Cheat sheet: La Bohème
Everything you need to know about the original bohemian love story
Opera Australia's La Bohème is showing from 2 - 30 January 2020. Get your tickets here
This production is...
Director Gale Edwards has moved the action to 1930s Berlin, among the social upheaval of the last months of the Weimar Republic.
It’s a gift to the designers (sets: Brian Thomson, costumes: Julie Lynch), who have drawn a world of sumptuous velvet and glittering fairy lights.
Marcello paints his work upon the walls of the bohemian’s freezing garret, while the Café Momus is a hedonistic wonder of revolving balconies, fringes and fishnets.
Take one look at Julie Lynch’s costume designs for La Bohème and it’s clear the designer is a details person.
More than 40 people are involved in the creation process, including the wardrobe buyer, cutters, makers, art department, shoemaker, knitter, wig-maker and even a milliner.
Who was the composer?
Born in Tuscany in 1858, Puccini was an Italian composer who took Verdi’s crown as the most prominent composer of Italian opera in his day. Renowned for his love affairs, Puccini left a trail of broken hearts across Italy, but also left us music lovers ten beautiful operas, three of which are regularly in the top ten operas performed around the world.
What is Puccini's signature sound?
Puccini’s music is sweeping, uplifting, enchanting and always intensely moving. His real genius, however, was to combine that music with stories about ordinary people.
The composer himself once said his success was due to putting “great sorrows in little souls”.
Puccini died after a heart attack in 1924.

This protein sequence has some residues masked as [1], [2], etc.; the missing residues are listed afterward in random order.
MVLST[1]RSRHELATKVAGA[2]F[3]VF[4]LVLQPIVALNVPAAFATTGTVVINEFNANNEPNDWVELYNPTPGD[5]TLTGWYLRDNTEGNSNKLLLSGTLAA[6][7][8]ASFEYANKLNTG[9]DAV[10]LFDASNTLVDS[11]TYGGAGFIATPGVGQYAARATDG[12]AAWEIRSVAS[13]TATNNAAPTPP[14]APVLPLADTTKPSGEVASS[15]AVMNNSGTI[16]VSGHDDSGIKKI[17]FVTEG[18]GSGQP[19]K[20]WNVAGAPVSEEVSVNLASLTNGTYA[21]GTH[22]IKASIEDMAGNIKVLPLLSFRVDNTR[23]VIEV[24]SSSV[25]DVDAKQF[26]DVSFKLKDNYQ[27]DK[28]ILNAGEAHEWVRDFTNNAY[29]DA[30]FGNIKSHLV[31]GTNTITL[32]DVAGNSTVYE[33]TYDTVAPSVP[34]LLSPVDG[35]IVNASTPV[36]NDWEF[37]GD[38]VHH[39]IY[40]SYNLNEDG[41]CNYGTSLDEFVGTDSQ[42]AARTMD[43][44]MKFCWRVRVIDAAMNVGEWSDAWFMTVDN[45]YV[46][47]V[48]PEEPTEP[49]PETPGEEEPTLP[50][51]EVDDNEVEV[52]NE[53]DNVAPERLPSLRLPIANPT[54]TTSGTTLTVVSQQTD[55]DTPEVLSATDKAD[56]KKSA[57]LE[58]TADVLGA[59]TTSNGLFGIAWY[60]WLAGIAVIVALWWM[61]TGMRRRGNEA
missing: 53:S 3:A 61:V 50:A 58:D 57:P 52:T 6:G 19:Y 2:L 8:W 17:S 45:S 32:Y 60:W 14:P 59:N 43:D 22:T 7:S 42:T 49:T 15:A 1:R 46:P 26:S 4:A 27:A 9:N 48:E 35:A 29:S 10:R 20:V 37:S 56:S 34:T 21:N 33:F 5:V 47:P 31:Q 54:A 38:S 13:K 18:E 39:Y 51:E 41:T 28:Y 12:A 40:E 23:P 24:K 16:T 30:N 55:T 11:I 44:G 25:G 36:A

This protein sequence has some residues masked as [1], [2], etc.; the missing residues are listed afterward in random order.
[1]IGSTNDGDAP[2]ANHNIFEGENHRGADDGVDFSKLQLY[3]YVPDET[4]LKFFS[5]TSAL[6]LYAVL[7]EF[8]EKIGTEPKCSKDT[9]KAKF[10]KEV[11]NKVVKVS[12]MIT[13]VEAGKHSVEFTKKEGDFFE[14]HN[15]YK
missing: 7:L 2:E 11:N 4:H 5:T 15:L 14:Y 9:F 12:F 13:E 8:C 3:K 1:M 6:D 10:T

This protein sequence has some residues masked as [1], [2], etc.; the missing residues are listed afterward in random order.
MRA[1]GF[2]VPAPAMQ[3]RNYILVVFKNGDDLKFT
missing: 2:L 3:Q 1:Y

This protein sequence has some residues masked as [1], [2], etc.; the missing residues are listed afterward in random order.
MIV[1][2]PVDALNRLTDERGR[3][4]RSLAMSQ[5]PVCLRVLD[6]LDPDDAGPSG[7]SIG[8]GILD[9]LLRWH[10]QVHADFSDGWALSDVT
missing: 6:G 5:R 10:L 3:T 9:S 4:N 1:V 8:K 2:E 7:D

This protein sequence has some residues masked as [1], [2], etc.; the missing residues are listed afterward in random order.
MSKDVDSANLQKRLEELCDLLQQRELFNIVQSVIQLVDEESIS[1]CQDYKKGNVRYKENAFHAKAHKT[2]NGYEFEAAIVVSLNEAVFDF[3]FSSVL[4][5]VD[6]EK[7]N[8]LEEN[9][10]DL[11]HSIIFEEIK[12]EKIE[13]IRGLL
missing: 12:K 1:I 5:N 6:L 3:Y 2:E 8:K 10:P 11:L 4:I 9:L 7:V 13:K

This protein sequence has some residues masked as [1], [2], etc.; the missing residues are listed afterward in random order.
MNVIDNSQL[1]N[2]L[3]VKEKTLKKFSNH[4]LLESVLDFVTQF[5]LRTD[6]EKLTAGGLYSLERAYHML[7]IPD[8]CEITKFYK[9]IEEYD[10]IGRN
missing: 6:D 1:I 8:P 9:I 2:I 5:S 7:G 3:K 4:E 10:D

Listen out for this...
Composer Giacomo Puccini sets the scene with music, so listen out for sound effects. At the beginning of Act III as snow begins to fall on stage, the flutes and the harp take up a beautiful melody. Soak it up—it captures the feeling of fresh snowflakes on cold noses.
'Musetta’s Waltz' is a standout in the score. You might know the 1959 Della Reese pop song, 'Don’t You Know', based on Musetta’s famous tune. It was also the theme song for the film Moonstruck and is often referenced in movies, television programs and advertisements.
What happens in the story?
A poet, a painter, a musician and a philosopher walk into a bar (no, really!) to celebrate a sudden windfall in a lean winter. It’s Christmas Eve, and the poet has just felt the first pangs of great love. When a seamstress knocks on his door searching for candlelight, the pair falls in love faster than she can sing “Yes, they call me Mimì...”
Between the ideals of love and art and the cruel realities of cold winters, bitter jealousies and empty pockets, two sets of lovers are trying to find their way.
By the time the curtain falls, you’ll know the answer to an eternal question: Is love enough?
A little history
The librettists Illica and Giacosa adapted a popular novel (then play) by Henri Murger about Bohemian life in 1840s Paris. Puccini began working on the opera, enraging a fellow composer, Leoncavallo, who claimed to have been working on a similar libretto first! Puccini declined to cease writing, saying, “Let him compose, and I will compose. The public will judge.” They did. Leoncavallo’s version is all but forgotten.
Puccini's new opera premièred in Turin in 1896 and after a mixed reception, it became a runaway success. By 1900, it had been performed in many of the leading opera houses across Europe and the Americas by some of the stars of the day. Dame Nellie Melba sang Mimi for the Royal Opera House in Covent Garden.
The young Arturo Toscanini conducted the world première.